Chow mein is a popular noodle dish in Guyanese cuisine and is given to us by the Guyanese people of Chinese descent. Chinese cuisine has an important place in Guyanese food culture as there are many wonderful ingredients and products that we use to make our food, our food. Over time we have adjusted flavors and sourced local ingredients to make it our own unique fusion. There’s nothing else that tastes like a Guyanese-Chinese fried rice or chow mein, it just has its own special flavor. I suppose what makes this chow mein Guyanese-style is the inclusion of bora beans and five spice. I haven’t seen too many non-Guyanese chow mein recipes that include these two ingredients. If you have any more insight on this topic, please feel free to comment below.
Chow mein is versatile in its ingredients and diverse in where it can be served. Whenever my family had any sort of gathering, this was one of our go-to dishes. We would order one large tray of fried rice and chow mein from a local Guyanese-Chinese restaurant than cook all the meats on the side. Like rice, noodles can feed many and it goes a long way. Everyone has their own version of chow mein and the ingredients vary based on what you have on hand.
My mom would change up the vegetables and meat in the dish, but for her, some ingredients were a must; sesame oil, soy sauce, ginger, bora, and Chinese five spice powder. It really created some foundational flavors for the dish. One of my complaints when buying chow mein from a roti shop is that the noodles are never seasoned. They tend to taste bland, while the meat and vegetables carry all the flavor. In my version which is really my mom’s version, the noodles are seasoned prior to pan-frying with the vegetables and meat.
I remember a few months ago my long-time friend Emille messaged me saying he couldn’t find a chow mein recipe on my blog. Well, what he actually said was, “how could you have a blog about Guyanese food and not have a chow mein recipe?” I laughed, but he was right. The truth is that this is one of those recipes I’ve always meant to post but never seemed to have all the right ingredients on hand at the same time. This past weekend I visited my parents in Orlando and was able to go to a local Caribbean market to purchase the ingredients. My dad also took me to his friend’s Guyanese farm to pick some fresh bora. I was particular about the type of noodles I wanted as well since not all chow mein noodles are created equal. More on that later.
Start by seasoning your protein of choice. I used chicken breast in this recipe. For a weekday meal, it has to be quick so I typically don’t have much time to clean and cut up chicken, I reserve that for the weekend when making stews or curry. I used cassareep to give the chicken some color and sweet flavor, but if you don’t have any, use a browning sauce and a little brown sugar in place. The mushroom sauce can work as well. Let chicken marinate for a couple of hours. I left this to marinate overnight in a zip lock bag. Cook 8-10 minutes, make sure it is not too dry. Set aside.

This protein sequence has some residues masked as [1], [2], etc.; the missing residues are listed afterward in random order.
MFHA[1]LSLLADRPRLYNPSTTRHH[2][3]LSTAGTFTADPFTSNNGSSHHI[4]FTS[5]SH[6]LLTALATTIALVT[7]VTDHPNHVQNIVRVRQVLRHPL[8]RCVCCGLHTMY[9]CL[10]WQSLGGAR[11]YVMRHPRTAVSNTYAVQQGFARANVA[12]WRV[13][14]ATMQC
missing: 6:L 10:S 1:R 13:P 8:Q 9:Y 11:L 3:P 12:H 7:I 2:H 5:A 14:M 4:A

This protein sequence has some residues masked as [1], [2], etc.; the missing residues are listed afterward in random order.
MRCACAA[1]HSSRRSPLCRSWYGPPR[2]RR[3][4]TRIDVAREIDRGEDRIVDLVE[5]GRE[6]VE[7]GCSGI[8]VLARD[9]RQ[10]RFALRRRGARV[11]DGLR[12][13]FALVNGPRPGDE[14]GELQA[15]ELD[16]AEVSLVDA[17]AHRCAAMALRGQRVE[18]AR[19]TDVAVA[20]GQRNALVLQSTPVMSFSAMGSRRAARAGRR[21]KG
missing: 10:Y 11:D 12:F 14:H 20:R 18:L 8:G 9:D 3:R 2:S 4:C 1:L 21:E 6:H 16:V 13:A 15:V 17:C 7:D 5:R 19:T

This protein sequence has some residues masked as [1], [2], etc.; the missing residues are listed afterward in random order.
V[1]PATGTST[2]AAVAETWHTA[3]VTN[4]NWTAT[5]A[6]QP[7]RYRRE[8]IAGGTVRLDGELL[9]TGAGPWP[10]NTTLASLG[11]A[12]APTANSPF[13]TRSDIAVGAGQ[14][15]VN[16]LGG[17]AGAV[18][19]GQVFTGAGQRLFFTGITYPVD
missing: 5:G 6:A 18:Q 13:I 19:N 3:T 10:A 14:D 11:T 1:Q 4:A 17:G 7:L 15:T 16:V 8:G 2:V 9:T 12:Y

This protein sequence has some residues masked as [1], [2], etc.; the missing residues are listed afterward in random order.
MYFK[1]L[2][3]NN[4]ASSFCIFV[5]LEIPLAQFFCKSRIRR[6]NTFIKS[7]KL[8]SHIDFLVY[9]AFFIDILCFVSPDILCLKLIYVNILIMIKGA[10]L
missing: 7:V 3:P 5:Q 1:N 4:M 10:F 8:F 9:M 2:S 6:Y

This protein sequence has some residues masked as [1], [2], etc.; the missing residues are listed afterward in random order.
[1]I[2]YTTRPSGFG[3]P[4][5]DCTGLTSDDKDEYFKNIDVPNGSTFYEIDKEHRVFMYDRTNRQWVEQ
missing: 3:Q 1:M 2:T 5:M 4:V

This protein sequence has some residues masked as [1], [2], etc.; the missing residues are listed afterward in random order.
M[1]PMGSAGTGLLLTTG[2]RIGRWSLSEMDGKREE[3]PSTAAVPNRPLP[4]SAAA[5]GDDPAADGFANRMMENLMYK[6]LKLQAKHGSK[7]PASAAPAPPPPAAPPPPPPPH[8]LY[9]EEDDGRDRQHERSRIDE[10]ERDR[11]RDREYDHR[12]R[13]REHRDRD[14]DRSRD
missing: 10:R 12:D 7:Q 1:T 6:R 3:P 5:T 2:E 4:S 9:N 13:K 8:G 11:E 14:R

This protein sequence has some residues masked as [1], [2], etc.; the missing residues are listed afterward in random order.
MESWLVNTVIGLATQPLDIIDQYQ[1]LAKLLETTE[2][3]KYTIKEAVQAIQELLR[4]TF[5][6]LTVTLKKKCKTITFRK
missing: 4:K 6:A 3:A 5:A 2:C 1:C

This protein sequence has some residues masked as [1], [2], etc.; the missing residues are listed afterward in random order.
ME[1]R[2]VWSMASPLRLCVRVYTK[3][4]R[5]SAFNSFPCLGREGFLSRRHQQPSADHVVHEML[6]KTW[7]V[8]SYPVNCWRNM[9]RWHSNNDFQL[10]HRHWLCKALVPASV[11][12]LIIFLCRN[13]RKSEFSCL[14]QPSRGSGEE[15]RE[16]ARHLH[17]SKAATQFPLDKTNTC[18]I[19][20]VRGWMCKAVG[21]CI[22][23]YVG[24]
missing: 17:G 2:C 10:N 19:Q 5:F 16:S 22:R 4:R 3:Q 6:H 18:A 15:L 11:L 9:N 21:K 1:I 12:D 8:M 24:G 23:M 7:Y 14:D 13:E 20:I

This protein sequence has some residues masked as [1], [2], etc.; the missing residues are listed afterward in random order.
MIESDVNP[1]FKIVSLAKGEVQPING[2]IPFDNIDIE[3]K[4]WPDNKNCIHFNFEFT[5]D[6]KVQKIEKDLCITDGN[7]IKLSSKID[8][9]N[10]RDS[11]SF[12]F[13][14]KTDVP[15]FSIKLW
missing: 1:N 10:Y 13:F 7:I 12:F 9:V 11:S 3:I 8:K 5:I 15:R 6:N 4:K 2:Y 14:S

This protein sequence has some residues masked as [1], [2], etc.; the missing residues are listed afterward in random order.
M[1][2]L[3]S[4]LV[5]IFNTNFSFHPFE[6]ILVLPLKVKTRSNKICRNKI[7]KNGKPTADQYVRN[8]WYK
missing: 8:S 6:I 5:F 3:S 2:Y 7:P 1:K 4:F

Prep the vegetables and set aside. I’ve used carrots, bok choy, red pepper, and bora for this chow mein, but I change up the vegetables based on what I have in my refrigerator.
I prefer to use Champion brand of chow mein after years of testing quite a few brands. I think the noodles boil up nicely and are not too thin. They also have good flavor. Brown Betty and Guyanese Pride make a good one as well. This is a preference thing. There are many on the market that vary in size of noodle and taste. I recommend trying different brands to see which suits your taste.
One of the most common concerns I’ve heard about making chow mein is getting the noodles just right. Most people overcook them by accident. If the noodles look done while in the pot, it is probably already overcooked. Once it is removed from the water and drained, the steam from the hot water will continue to cook the noodles, this happens quite fast. If the noodles are overcooked it will become soft and sticky and will break apart easily when being tossed. It is important to rinse with cold water when draining to stop the cooking process. Cook noodles according to package directions.
My advice is to add oil to the pot of water when boiling and keep the noodles moving around. After draining, spread noodles out in a shallow pan so they stay loose.
I like to season the noodles with black pepper, Chinese five spice, garlic powder, salt, and sesame oil. Swirl around with a fork to get it all coated. Chinese five spice has a strong flavor. A little bit goes a long way, usually, 1/2 tsp is enough for me, add as much or as little as you like. After adding the spices the chow mein will look a little brown, that is from the five spice. Set noodles aside.
Cook the vegetables in a deep pot or wok.
- Add soy sauce, sesame oil, water, oyster sauce, grated ginger, let simmer for 30 seconds.
- Add vegetables, reserve scallions.
- This will cook quickly so keep it moving around in the pot, 3-4 minutes.
- Add seasoned noodles at little at a time.
- Toss in the chicken and mix to combine, add scallions.
Guyanese-style Chow Mein